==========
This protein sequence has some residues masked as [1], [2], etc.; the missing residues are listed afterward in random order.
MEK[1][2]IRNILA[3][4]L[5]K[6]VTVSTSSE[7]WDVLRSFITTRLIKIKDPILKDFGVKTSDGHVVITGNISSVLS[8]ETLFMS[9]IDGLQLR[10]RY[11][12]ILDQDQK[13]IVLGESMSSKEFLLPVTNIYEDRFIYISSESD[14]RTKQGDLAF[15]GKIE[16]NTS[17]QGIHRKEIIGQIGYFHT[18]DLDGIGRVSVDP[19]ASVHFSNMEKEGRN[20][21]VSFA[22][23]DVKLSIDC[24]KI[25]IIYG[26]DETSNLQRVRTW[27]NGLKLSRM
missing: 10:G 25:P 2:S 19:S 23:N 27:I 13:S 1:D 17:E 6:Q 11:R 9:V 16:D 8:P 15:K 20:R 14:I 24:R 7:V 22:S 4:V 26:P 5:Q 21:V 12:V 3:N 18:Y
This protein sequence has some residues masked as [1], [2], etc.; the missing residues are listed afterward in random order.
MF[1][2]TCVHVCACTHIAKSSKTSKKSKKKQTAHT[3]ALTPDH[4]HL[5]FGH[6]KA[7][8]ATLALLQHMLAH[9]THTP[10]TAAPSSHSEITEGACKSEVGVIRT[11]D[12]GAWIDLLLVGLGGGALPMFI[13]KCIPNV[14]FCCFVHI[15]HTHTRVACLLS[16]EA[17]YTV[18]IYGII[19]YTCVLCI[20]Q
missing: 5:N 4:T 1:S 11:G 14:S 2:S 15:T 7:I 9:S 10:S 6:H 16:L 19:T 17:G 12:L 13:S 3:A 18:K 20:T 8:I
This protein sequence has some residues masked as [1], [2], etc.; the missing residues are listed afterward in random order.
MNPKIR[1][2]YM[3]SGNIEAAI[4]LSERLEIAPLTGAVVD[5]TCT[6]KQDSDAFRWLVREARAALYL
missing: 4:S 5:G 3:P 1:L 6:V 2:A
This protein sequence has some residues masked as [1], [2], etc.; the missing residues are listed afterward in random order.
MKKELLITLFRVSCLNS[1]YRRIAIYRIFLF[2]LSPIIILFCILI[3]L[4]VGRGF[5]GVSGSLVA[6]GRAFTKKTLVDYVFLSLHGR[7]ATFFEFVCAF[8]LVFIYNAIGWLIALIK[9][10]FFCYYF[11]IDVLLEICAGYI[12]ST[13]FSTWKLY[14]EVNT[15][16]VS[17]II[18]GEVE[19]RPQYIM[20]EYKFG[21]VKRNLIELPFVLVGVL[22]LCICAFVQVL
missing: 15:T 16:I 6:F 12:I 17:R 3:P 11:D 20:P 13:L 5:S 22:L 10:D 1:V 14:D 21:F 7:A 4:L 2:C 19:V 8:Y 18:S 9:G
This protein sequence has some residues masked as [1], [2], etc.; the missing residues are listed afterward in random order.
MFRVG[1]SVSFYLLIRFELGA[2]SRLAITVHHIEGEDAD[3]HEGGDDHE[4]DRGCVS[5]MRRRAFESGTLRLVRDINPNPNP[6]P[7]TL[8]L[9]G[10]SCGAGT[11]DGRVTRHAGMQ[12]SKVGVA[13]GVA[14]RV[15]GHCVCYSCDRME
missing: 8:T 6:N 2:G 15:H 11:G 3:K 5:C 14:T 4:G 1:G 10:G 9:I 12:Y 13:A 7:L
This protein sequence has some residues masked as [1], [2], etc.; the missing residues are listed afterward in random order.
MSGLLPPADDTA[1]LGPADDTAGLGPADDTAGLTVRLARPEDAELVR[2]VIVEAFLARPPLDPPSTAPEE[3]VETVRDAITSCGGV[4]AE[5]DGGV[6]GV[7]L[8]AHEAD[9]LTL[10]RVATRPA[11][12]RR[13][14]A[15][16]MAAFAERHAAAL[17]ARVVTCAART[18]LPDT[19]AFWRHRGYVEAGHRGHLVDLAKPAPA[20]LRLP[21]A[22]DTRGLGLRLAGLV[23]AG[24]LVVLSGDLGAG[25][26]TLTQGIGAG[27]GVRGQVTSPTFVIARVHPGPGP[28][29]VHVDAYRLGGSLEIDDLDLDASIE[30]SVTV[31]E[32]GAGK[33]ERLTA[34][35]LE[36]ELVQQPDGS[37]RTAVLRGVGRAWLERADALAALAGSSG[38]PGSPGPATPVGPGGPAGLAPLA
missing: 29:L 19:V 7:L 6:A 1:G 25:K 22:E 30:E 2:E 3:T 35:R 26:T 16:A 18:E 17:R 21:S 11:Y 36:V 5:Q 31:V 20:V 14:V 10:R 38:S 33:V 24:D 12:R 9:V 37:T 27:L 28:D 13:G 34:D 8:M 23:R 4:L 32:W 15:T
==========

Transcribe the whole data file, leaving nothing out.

This protein sequence has some residues masked as [1], [2], etc.; the missing residues are listed afterward in random order.
MEK[1][2]IRNILA[3][4]L[5]K[6]VTVSTSSE[7]WDVLRSFITTRLIKIKDPILKDFGVKTSDGHVVITGNISSVLS[8]ETLFMS[9]IDGLQLR[10]RY[11][12]ILDQDQK[13]IVLGESMSSKEFLLPVTNIYEDRFIYISSESD[14]RTKQGDLAF[15]GKIE[16]NTS[17]QGIHRKEIIGQIGYFHT[18]DLDGIGRVSVDP[19]ASVHFSNMEKEGRN[20][21]VSFA[22][23]DVKLSIDC[24]KI[25]IIYG[26]DETSNLQRVRTW[27]NGLKLSRM
missing: 10:G 25:P 2:S 19:S 23:N 27:I 13:S 1:D 17:E 6:Q 11:R 9:V 16:D 8:P 15:K 20:R 14:I 24:R 7:V 22:S 4:V 26:P 5:Q 21:V 12:V 3:N 18:Y
This protein sequence has some residues masked as [1], [2], etc.; the missing residues are listed afterward in random order.
MF[1][2]TCVHVCACTHIAKSSKTSKKSKKKQTAHT[3]ALTPDH[4]HL[5]FGH[6]KA[7][8]ATLALLQHMLAH[9]THTP[10]TAAPSSHSEITEGACKSEVGVIRT[11]D[12]GAWIDLLLVGLGGGALPMFI[13]KCIPNV[14]FCCFVHI[15]HTHTRVACLLS[16]EA[17]YTV[18]IYGII[19]YTCVLCI[20]Q
missing: 5:N 4:T 1:S 11:G 14:S 2:S 15:T 7:I 9:S 10:S 6:H 16:L 19:T 17:G 12:L 13:S 3:A 18:K 20:T 8:I
This protein sequence has some residues masked as [1], [2], etc.; the missing residues are listed afterward in random order.
MNPKIR[1][2]YM[3]SGNIEAAI[4]LSERLEIAPLTGAVVD[5]TCT[6]KQDSDAFRWLVREARAALYL
missing: 4:S 5:G 3:P 1:L 6:V 2:A
This protein sequence has some residues masked as [1], [2], etc.; the missing residues are listed afterward in random order.
MKKELLITLFRVSCLNS[1]YRRIAIYRIFLF[2]LSPIIILFCILI[3]L[4]VGRGF[5]GVSGSLVA[6]GRAFTKKTLVDYVFLSLHGR[7]ATFFEFVCAF[8]LVFIYNAIGWLIALIK[9][10]FFCYYF[11]IDVLLEICAGYI[12]ST[13]FSTWKLY[14]EVNT[15][16]VS[17]II[18]GEVE[19]RPQYIM[20]EYKFG[21]VKRNLIELPFVLVGVL[22]LCICAFVQVL
missing: 15:T 16:I 6:F 12:I 17:R 3:P 11:D 20:P 13:L 5:S 22:L 10:D 1:V 14:D 21:F 7:A 4:L 2:C 19:V 8:Y 18:S 9:G
This protein sequence has some residues masked as [1], [2], etc.; the missing residues are listed afterward in random order.
MFRVG[1]SVSFYLLIRFELGA[2]SRLAITVHHIEGEDAD[3]HEGGDDHE[4]DRGCVS[5]MRRRAFESGTLRLVRDINPNPNP[6]P[7]TL[8]L[9]G[10]SCGAGT[11]DGRVTRHAGMQ[12]SKVGVA[13]GVA[14]RV[15]GHCVCYSCDRME
missing: 8:T 6:N 2:G 15:H 11:G 3:K 5:C 14:T 4:G 1:G 10:G 9:I 12:Y 13:A 7:L
This protein sequence has some residues masked as [1], [2], etc.; the missing residues are listed afterward in random order.
MSGLLPPADDTA[1]LGPADDTAGLGPADDTAGLTVRLARPEDAELVR[2]VIVEAFLARPPLDPPSTAPEE[3]VETVRDAITSCGGV[4]AE[5]DGGV[6]GV[7]L[8]AHEAD[9]LTL[10]RVATRPA[11][12]RR[13][14]A[15][16]MAAFAERHAAAL[17]ARVVTCAART[18]LPDT[19]AFWRHRGYVEAGHRGHLVDLAKPAPA[20]LRLP[21]A[22]DTRGLGLRLAGLV[23]AG[24]LVVLSGDLGAG[25][26]TLTQGIGAG[27]GVRGQVTSPTFVIARVHPGPGP[28][29]VHVDAYRLGGSLEIDDLDLDASIE[30]SVTV[31]E[32]GAGK[33]ERLTA[34][35]LE[36]ELVQQPDGS[37]RTAVLRGVGRAWLERADALAALAGSSG[38]PGSPGPATPVGPGGPAGLAPLA
missing: 29:L 19:V 7:L 6:A 1:G 25:K 22:E 30:E 2:E 3:T 35:R 26:T 16:A 18:E 17:R 21:S 11:Y 36:V 5:Q 31:V 20:V 14:V 10:R 38:S 33:V 24:D 12:R 9:V 37:T 27:L 28:D 13:G 34:D 8:M 23:R 4:L 32:W 15:T